First Down Laser line seeks NFL implementation

March 31, 2014
Whether mounted in stadium overhead lights, on a guy-wire system high above the field, or in chain-pulley flag sets at the sides of the field, the laser line system developed by First Down Laser Systems uses patented technology to project a visible green line onto the field of play.

Whether mounted in stadium overhead lights, on a guy-wire system high above the field, or in chain-pulley flag sets at the sides of the field, the laser line system developed by First Down Laser Systems (Hempstead, NY) uses patented technology to project a visible green line onto the field of play. Already demonstrated in numerous sporting events, including the June 2013 NCAA Outdoor Track and Field Championships and now scheduled to be tested with the Canadian Football League, the projected line provides players with a visible marker on the field that has been shown to reduce injuries (by players attempting to see the side-line markers) and, in the case of Olympic and other competitive sports events like the long jump and shot put, can actually improve players’ performance as they push to exceed the visible record marked by the laser.

The system design uses two 100 W IPG Photonics (Oxford, MA) green lasers connected to a shielded, 200-μm-core optical fiber located in the tunnel that bring the light to two 30 × 4 × 5.5 in. laser flag sets that project a 4-in.-wide green laser line starting 6 ft out from the housing and extending as far as 53.3 yards—the width of an NFL football field. The system includes a 120 frames/s camera mounted on the projectors and connected to a “helmet directional algorithm” system to shut down the beam if it is close to intersecting a players’ face guard; Honeywell (Lincolnshire, IL) is in the process of making a redundant laser protective helmet visor as well. First Down Laser continues to discuss implementation of the laser line system with NFL officials; the projected leased price of the system is a minor expense, considering that the NFL could gain $300 million in new ad revenues yearly as the system eliminates having to bring out the chains on average of 3 min each game. Contact Alan Amron at [email protected].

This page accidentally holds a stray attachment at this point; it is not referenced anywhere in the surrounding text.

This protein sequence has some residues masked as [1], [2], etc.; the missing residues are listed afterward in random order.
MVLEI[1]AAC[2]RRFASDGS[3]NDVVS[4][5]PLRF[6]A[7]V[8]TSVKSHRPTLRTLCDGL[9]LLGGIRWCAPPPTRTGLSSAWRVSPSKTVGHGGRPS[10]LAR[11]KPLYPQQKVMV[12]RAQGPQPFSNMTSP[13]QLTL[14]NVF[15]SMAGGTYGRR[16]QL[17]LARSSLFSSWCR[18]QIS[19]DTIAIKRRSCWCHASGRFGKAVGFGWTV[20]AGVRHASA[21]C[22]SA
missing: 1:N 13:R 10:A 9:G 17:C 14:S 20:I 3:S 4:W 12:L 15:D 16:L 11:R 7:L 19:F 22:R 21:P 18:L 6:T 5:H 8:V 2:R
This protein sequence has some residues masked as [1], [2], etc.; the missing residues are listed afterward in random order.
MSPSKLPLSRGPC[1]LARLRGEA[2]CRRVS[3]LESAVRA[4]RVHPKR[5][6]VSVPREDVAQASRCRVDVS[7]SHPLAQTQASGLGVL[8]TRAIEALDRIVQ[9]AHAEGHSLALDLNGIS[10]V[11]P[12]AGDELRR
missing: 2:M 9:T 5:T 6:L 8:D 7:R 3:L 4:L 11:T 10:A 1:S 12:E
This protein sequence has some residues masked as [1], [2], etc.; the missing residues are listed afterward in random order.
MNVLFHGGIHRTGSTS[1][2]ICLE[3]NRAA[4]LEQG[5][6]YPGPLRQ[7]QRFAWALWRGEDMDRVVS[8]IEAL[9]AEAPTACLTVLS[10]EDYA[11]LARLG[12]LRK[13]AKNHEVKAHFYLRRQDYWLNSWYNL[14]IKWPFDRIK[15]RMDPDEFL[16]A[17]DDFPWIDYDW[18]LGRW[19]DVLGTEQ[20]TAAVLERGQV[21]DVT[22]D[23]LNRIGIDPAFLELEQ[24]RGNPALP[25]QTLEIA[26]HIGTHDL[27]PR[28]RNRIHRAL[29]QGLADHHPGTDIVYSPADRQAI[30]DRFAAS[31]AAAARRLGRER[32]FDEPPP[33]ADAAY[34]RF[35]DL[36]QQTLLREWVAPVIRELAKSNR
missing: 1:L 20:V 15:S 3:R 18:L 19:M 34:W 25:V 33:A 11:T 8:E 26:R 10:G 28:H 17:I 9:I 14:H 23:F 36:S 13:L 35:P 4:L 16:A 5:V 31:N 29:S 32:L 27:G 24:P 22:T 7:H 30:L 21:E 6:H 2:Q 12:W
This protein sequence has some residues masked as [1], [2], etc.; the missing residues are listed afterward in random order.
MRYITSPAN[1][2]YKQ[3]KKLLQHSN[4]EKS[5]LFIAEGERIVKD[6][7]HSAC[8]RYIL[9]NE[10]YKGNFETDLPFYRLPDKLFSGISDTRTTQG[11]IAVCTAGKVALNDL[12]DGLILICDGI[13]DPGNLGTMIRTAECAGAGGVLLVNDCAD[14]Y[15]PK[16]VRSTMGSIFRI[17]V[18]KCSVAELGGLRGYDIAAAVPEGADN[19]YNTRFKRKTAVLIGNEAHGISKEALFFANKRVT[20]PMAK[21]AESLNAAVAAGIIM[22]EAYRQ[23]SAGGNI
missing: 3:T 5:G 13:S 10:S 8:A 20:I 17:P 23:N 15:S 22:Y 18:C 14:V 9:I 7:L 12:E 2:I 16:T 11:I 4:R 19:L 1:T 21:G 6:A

About the Author

Gail Overton | Senior Editor (2004-2020)

Gail has more than 30 years of engineering, marketing, product management, and editorial experience in the photonics and optical communications industry. Before joining the staff at Laser Focus World in 2004, she held many product management and product marketing roles in the fiber-optics industry, most notably at Hughes (El Segundo, CA), GTE Labs (Waltham, MA), Corning (Corning, NY), Photon Kinetics (Beaverton, OR), and Newport Corporation (Irvine, CA). During her marketing career, Gail published articles in WDM Solutions and Sensors magazine and traveled internationally to conduct product and sales training. Gail received her BS degree in physics, with an emphasis in optics, from San Diego State University in San Diego, CA in May 1986.

Sponsored Recommendations

Request a quote: Micro 3D Printed Part or microArch micro-precision 3D printers

April 11, 2024
See the results for yourself! We'll print a benchmark part so that you can assess our quality. Just send us your file and we'll get to work.

Request a free Micro 3D Printed sample part

April 11, 2024
The best way to understand the part quality we can achieve is by seeing it first-hand. Request a free 3D printed high-precision sample part.

How to Tune Servo Systems: The Basics

April 10, 2024
Learn how to tune a servo system using frequency-based tools to meet system specifications by watching our webinar!

Motion Scan and Data Collection Methods for Electro-Optic System Testing

April 10, 2024
Learn how different scanning patterns and approaches can be used in measuring an electro-optic sensor performance, by reading our whitepaper here!

Voice your opinion!

To join the conversation, and become an exclusive member of Laser Focus World, create an account today!